A. In media, “if it bleeds, it leads”. Controversy, and upending “received wisdom” is common and popular. It’s also true that on subjects such as indirect land-use change, anti-biofuels storylines are getting published in (and then promoted by) peer-reviewed and prestigious publications such as Science — so the question sometimes should be directed to the peer-reviewers rather than the media.

Stories that question the need for mandates are often popular because, in general, the public is suspicious of mandates; look at the long controversy over adding fluoride to the water supply. Third, the public is pretty unfamiliar with agriculture these days, and a number of silly stories get legs in the same way and for the same reasons that “Ancient Aliens” is a big hit series.

Finally, the gold-rush deployment speed of first-gen technologies created expectations that clearly second-gen deployment speed has failed to live up to. Apple had problems in the 1990s when the go-go speed of its early years gave way to a creaky development pace, only solved when it returned to light speed in the early 2000s.


Q. What is the most challenging task in setting up a corn stover logistic network?

A. Getting grower buy-in. There are pioneers and early adopters, for sure, but key to developing a successful biomass strategy is getting feedstock as close to the plant as possible, so that the costs can be kept low. That means getting 30% or more of the feedstocks within 30 miles, and that means patiently working through the numbers, timing, and process, not only with the “believers” but with the “skeptics” as well.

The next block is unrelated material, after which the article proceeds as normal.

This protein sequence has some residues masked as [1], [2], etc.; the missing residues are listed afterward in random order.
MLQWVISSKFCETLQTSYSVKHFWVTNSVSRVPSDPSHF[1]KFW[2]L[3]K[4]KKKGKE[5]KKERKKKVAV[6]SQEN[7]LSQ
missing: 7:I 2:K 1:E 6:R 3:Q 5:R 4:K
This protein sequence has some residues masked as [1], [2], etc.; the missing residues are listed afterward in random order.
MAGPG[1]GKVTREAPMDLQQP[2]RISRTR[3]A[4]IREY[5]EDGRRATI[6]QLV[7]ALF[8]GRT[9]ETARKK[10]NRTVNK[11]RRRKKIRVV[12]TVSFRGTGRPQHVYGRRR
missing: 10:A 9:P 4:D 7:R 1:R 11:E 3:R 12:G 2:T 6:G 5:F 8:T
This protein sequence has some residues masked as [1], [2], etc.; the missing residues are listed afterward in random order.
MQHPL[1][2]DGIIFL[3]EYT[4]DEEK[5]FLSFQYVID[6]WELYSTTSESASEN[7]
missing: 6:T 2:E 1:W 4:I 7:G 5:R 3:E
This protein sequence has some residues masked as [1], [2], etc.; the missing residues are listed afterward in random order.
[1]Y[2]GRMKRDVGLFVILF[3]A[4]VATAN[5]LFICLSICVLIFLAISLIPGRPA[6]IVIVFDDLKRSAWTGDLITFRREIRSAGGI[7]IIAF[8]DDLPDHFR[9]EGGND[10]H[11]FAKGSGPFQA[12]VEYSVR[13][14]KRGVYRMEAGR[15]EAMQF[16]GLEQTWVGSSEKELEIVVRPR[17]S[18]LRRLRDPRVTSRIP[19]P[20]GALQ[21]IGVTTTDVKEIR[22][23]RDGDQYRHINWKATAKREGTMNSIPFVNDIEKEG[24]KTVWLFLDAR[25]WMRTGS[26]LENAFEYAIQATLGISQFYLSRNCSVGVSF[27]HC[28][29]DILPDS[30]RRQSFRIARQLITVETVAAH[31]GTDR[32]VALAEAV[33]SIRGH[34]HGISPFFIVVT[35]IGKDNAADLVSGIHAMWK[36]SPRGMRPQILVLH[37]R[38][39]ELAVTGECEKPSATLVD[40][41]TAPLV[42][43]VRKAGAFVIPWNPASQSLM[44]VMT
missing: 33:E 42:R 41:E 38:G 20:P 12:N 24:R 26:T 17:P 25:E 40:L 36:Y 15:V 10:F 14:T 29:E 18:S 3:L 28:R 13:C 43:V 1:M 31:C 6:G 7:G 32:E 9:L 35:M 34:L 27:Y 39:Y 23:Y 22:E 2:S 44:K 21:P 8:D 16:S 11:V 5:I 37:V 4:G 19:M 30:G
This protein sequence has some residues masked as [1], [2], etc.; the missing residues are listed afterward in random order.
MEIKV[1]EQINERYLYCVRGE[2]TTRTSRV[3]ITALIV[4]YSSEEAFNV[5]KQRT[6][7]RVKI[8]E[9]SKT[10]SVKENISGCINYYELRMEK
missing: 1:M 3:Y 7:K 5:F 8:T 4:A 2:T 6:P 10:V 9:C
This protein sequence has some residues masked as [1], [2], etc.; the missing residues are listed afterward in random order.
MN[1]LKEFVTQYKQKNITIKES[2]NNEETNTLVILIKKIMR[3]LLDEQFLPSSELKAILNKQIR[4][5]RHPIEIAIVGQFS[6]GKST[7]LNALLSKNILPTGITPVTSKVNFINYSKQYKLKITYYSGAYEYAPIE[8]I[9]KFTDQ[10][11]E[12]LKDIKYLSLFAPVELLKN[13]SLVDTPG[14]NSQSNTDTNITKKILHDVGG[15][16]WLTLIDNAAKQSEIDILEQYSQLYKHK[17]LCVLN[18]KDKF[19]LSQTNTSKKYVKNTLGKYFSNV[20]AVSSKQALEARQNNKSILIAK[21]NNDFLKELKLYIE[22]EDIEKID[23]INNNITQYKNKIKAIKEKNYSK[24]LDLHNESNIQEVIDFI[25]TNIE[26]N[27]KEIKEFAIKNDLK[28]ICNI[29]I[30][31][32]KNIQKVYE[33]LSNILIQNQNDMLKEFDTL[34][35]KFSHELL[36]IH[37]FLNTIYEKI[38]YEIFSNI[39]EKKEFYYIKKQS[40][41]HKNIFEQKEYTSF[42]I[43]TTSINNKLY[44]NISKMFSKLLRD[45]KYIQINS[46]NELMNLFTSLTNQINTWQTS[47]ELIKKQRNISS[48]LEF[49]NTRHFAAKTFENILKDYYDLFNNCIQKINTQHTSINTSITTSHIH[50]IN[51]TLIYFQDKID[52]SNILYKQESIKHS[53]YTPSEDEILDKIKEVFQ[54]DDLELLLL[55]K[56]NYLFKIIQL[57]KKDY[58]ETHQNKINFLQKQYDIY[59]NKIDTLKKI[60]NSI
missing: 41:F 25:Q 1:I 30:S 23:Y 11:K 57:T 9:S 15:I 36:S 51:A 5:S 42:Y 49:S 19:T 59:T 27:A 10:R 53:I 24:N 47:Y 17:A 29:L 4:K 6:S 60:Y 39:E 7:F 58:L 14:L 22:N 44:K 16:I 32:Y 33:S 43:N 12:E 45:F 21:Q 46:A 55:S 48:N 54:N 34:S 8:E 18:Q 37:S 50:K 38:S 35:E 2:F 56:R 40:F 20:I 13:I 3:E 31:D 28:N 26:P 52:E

Q. Corn stover and switchgrass are most often mentioned by companies aiming for cellulosic ethanol production. What are the top alternatives? What about, for example, biomass from cassava?

A. Feedstock comes down to plant location, cost and technology readiness in most cases. DuPont, for example, focused on corn stover in Iowa not because they can’t work with other feedstocks but because stover is abundant and through Pioneer Hi-Bred they have established deep grower relationships. In the future, projects will focus on other feedstocks — such as in Brazil where bagasse is the feedstock of choice for GranBio and Raizen. Beta Renewables is using arundo in North Carolina, and biomass sorghum is getting traction in the US and Brazil. Cassava is a key crop in Africa — those residues will be important for projects developed there.

Production technologies

Q. When will cellulosic ethanol expand to Asia — India, China or elsewhere?

A. DuPont landed one just recently. Expect more announcements shortly. One hurdle is the aggregation of feedstock within the smaller-farm system in place in Asia. But the bigger question is simply the technical viability of the projects — as log as cellulosic technologies remain in elongated commissioning periods, business development prospects will be limited.

Q. What was the cost for Abengoa’s Hugoton cellulosic ethanol plant?

A. Public reports have focused on an overall project investment of $500 million, but that may include the costs of Abengoa’s entire commitment to date, including pilot, demonstration and R&D costs, $97M in public support through a DOE cost-sharing grant and a $132.4M loan guarantee.